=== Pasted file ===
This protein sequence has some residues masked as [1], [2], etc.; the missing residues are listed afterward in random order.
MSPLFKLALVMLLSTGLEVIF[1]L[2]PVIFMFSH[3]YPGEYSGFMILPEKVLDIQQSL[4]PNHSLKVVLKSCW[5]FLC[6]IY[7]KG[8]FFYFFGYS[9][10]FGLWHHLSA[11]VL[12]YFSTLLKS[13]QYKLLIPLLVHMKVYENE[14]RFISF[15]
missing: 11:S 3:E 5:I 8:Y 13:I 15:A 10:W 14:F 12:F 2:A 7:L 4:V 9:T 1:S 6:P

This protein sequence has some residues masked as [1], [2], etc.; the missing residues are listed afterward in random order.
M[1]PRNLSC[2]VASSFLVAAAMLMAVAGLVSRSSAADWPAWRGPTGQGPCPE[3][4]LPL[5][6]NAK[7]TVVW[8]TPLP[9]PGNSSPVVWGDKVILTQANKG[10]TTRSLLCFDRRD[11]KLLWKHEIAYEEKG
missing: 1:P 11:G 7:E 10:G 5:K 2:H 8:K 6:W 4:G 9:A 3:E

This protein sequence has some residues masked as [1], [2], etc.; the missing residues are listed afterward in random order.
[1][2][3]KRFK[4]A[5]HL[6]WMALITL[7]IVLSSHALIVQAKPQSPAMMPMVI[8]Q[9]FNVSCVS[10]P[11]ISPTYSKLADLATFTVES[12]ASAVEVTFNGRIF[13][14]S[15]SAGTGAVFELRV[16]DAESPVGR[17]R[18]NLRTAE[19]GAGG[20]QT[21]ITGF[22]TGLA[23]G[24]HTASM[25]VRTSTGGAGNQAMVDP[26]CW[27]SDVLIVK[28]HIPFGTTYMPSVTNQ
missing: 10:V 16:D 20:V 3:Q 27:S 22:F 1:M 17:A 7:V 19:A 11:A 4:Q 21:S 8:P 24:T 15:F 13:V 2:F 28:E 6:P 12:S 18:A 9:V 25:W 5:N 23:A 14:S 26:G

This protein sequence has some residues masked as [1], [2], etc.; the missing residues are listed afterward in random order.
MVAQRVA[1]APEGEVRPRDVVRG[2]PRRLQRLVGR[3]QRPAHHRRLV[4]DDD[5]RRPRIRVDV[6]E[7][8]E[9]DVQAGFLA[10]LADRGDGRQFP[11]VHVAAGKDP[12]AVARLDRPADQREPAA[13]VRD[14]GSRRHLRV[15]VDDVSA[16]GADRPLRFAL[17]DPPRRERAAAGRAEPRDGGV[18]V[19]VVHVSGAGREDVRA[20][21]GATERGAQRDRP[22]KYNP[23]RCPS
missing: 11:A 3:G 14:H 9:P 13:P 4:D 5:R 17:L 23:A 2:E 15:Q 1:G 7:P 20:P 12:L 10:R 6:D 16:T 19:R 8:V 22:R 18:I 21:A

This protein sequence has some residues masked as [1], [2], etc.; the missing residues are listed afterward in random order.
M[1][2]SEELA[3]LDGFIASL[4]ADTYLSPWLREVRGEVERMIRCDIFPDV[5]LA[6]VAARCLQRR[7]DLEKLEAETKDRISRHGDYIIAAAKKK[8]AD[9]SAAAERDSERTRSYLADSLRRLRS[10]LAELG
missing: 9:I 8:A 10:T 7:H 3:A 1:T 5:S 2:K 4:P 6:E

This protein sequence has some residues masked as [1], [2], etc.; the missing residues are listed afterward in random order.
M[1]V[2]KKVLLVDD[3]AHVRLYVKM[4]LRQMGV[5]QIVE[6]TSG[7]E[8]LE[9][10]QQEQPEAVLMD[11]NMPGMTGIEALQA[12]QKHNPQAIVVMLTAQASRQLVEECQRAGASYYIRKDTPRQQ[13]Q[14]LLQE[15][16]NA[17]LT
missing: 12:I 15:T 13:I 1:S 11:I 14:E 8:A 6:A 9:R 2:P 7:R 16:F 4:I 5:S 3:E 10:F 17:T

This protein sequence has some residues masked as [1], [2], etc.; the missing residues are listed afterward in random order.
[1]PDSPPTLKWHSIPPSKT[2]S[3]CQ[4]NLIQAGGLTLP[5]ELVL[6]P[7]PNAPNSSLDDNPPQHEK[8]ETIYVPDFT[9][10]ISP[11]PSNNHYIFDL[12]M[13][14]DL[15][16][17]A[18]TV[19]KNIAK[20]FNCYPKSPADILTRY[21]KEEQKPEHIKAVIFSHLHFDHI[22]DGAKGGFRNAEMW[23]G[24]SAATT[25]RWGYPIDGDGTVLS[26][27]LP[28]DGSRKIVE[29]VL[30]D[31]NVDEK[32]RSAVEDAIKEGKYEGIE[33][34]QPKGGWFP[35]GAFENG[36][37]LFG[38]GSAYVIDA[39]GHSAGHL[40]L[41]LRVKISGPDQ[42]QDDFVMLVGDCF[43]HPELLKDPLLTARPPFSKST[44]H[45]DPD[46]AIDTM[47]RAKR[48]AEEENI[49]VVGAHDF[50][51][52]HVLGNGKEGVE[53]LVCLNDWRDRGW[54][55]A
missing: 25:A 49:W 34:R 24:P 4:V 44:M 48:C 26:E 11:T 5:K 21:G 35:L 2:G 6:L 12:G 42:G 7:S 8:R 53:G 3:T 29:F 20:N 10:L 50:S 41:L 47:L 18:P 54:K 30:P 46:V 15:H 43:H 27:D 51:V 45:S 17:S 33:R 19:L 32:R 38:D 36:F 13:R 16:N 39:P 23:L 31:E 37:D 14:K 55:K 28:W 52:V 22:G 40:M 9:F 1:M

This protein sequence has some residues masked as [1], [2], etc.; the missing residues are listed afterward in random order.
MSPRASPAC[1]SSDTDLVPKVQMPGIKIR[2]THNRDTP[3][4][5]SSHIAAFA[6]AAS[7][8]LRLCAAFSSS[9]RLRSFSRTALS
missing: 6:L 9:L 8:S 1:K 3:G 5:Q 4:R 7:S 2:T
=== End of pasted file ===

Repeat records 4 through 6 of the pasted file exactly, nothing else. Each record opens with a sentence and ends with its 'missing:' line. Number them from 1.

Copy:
This protein sequence has some residues masked as [1], [2], etc.; the missing residues are listed afterward in random order.
MVAQRVA[1]APEGEVRPRDVVRG[2]PRRLQRLVGR[3]QRPAHHRRLV[4]DDD[5]RRPRIRVDV[6]E[7][8]E[9]DVQAGFLA[10]LADRGDGRQFP[11]VHVAAGKDP[12]AVARLDRPADQREPAA[13]VRD[14]GSRRHLRV[15]VDDVSA[16]GADRPLRFAL[17]DPPRRERAAAGRAEPRDGGV[18]V[19]VVHVSGAGREDVRA[20][21]GATERGAQRDRP[22]KYNP[23]RCPS
missing: 11:A 3:G 14:H 9:P 13:P 4:D 5:R 17:L 23:A 2:E 15:Q 1:G 7:P 20:P 12:L 10:R 6:D 16:T 19:R 8:V 22:R 18:I 21:A

This protein sequence has some residues masked as [1], [2], etc.; the missing residues are listed afterward in random order.
M[1][2]SEELA[3]LDGFIASL[4]ADTYLSPWLREVRGEVERMIRCDIFPDV[5]LA[6]VAARCLQRR[7]DLEKLEAETKDRISRHGDYIIAAAKKK[8]AD[9]SAAAERDSERTRSYLADSLRRLRS[10]LAELG
missing: 9:I 8:A 10:T 7:H 3:A 1:T 5:S 2:K 4:P 6:E

This protein sequence has some residues masked as [1], [2], etc.; the missing residues are listed afterward in random order.
M[1]V[2]KKVLLVDD[3]AHVRLYVKM[4]LRQMGV[5]QIVE[6]TSG[7]E[8]LE[9][10]QQEQPEAVLMD[11]NMPGMTGIEALQA[12]QKHNPQAIVVMLTAQASRQLVEECQRAGASYYIRKDTPRQQ[13]Q[14]LLQE[15][16]NA[17]LT
missing: 12:I 15:T 13:I 1:S 11:I 14:E 8:A 6:A 9:R 2:P 7:R 16:F 4:I 5:S 3:E 10:F 17:T